Home > C++ > The Problem, The Culprits, The Hope

The Problem, The Culprits, The Hope

The Problem

Bjarne Stroustrup’s keynote speech at CppCon 2015 was all about writing good C++11/14 code. Although “modern” C++ compilers have been in wide circulation for four years, Bjarne still sees:

BadCppHabits

I’m not an elite, C++ committee-worthy, programmer, but I can relate to Bjarne’s frustration. Some time ago, I stumbled upon this code during a code review:

class Thing{};
std::vector<Thing> things{};
const int NUM_THINGS{2000}; 
for(int i=0; i<NUM_THINGS; ++i) 
  things.push_back(*(new Thing{})); 

Upon seeing the naked “new“, I searched for a matching loop of “delete“s. Since I did not find one, I ran valgrind on the executable. Sure enough, valgrind found the memory leak. I flagged the code as having a memory leak and suggested this as a less error-prone substitution:

class Thing{};
std::vector<Thing> things{};
const int NUM_THINGS{2000}; 
for(int i=0; i<NUM_THINGS; ++i) 
  things.push_back(Thing{}); 

Another programmer suggested an even better, loopless, alternative:

class Thing{};
std::vector<Thing> things{};
const int NUM_THINGS{2000}; 
things.resize(NUM_THINGS);

Sadly, the author blew off the suggestions and said that he would add the loop of “delete“s to plug the memory leak.

The Culprits

A key culprit in keeping the nasty list of bad programming habits alive and kicking is that…

Confused, backwards-looking teaching is (still) a big problem – Bjarne Stroustrup

Perhaps an even more powerful force keeping the status quo in place is that some (many?) companies simply don’t invest in their employees. In the name of fierce competition and the never-ending quest to increase productivity (while keeping wages flat so that executive bonuses can be doled out for meeting arbitrary numbers), these 20th-century-thinking dinosaurs micro-manage their employees into cranking out code 8+ hours a day while expecting the workforce to improve on their own time.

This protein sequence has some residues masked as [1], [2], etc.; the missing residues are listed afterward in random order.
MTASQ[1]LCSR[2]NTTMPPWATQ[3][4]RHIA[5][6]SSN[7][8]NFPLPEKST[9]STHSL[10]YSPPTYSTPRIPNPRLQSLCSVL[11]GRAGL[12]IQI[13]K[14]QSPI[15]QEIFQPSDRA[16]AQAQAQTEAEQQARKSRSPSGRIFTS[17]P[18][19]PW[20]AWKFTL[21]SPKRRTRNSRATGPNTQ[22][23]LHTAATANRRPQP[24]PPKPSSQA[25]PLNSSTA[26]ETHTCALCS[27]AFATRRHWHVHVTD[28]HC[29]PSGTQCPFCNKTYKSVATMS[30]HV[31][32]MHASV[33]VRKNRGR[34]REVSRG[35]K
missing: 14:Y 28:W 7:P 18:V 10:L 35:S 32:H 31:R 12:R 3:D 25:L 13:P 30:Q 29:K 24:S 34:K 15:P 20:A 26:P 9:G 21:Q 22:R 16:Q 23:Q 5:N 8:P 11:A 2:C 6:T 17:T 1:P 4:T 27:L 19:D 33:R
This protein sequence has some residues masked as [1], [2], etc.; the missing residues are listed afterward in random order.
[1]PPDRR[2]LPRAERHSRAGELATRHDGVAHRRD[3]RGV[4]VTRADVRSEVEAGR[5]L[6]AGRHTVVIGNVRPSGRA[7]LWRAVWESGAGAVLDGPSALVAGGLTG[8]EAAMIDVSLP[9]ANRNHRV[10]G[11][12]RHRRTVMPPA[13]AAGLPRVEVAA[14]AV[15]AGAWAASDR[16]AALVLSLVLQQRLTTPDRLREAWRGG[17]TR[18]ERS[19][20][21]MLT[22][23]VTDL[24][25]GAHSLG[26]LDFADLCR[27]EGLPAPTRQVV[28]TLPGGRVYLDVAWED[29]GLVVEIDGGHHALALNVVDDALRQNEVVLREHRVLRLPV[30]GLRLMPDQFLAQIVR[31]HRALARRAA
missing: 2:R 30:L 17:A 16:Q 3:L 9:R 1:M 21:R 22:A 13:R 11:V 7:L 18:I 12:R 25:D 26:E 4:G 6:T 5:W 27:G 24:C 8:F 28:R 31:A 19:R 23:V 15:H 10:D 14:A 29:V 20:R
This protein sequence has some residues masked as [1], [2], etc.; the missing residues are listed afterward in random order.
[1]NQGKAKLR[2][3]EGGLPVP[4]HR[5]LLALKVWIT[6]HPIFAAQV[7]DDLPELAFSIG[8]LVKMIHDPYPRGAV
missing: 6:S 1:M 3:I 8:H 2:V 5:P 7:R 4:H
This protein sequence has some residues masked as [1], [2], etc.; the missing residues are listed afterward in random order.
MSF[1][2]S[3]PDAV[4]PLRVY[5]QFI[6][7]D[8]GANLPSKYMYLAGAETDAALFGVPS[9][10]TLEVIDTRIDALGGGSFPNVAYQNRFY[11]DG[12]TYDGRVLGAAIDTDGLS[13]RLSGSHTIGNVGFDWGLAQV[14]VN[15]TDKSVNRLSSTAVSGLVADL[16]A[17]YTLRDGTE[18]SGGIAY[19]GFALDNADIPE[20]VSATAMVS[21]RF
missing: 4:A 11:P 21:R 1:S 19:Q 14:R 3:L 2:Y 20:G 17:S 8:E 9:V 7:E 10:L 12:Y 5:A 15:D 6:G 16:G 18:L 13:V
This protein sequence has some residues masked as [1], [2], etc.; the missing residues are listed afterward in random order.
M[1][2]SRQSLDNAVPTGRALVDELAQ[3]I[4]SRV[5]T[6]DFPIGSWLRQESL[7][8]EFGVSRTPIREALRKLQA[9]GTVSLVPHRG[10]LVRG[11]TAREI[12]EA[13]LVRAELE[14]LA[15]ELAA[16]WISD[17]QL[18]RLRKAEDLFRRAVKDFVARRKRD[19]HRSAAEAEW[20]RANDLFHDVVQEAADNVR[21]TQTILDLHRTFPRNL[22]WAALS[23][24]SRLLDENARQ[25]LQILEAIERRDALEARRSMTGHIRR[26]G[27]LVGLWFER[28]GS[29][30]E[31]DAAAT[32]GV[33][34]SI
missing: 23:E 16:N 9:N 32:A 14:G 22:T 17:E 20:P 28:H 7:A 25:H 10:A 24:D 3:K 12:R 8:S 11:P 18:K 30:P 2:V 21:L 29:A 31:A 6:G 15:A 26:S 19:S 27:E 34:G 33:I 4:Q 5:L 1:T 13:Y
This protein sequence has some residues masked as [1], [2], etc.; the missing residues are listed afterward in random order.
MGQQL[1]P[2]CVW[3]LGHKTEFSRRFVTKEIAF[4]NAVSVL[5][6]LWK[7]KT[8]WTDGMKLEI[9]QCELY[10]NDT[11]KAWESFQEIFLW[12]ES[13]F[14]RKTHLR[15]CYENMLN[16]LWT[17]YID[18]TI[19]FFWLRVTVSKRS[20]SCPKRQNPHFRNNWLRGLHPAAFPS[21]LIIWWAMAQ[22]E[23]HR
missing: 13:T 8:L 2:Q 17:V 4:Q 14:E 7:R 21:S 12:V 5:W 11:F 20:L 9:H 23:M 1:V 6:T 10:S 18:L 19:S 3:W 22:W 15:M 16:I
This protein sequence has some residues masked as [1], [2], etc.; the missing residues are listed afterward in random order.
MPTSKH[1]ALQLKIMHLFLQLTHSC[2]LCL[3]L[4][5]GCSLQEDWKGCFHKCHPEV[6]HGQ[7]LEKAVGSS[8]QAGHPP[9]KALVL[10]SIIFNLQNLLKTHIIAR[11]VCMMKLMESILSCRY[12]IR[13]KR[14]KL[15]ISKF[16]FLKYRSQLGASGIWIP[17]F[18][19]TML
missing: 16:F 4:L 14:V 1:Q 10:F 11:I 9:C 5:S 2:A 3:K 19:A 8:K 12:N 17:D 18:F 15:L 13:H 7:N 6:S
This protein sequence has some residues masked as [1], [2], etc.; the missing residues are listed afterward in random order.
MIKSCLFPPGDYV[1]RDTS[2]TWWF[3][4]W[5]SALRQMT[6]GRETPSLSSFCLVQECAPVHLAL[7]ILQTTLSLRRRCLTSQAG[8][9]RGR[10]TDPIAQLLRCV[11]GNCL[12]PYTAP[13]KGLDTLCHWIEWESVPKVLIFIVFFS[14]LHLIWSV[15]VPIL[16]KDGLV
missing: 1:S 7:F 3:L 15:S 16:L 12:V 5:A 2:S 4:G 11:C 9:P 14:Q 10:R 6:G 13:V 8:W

The Hope

In an attempt to sincerely help the C++ community of over 4M programmers overcome these deeply ingrained, unsafe programming habits, Mr. Stroustrup’s whole talk was about introducing and explaining the “CPP Core Guidelines” (CGC) document and the “Guidelines Support Library” (GSL). In a powerful one-two punch, Herb Sutter followed up the next day with another keynote focused on the CGC/GSL.

The CGC is an open source repository currently available on GitHub. And as with all open source projects, it is a work in progress. The guidelines were hoisted onto GitHub to kickstart the transformation from obsolete to modern programming.

The guidelines are focused on relatively higher-level issues, such as interfaces, resource management, memory management, and concurrency. Such rules affect application architecture and library design. Following the rules will lead to code that is statically type safe, has no resource leaks, and catches many more programming logic errors than is common in code today. And it will run fast – you can afford to do things right. We are less concerned with low-level issues, such as naming conventions and indentation style. However, no topic that can help a programmer is out of bounds.

It’s a noble and great goal that Bjarne et al are striving for, but as the old saying goes, “you can lead a horse to water, but you can’t make him drink“. In the worst case, the water is there for the taking, but you can’t even find anyone to lead the horse to the oasis. Nevertheless, with the introduction of the CGC, we at least have a puddle of water in place. Over time, the open source community will grow this puddle into a lake.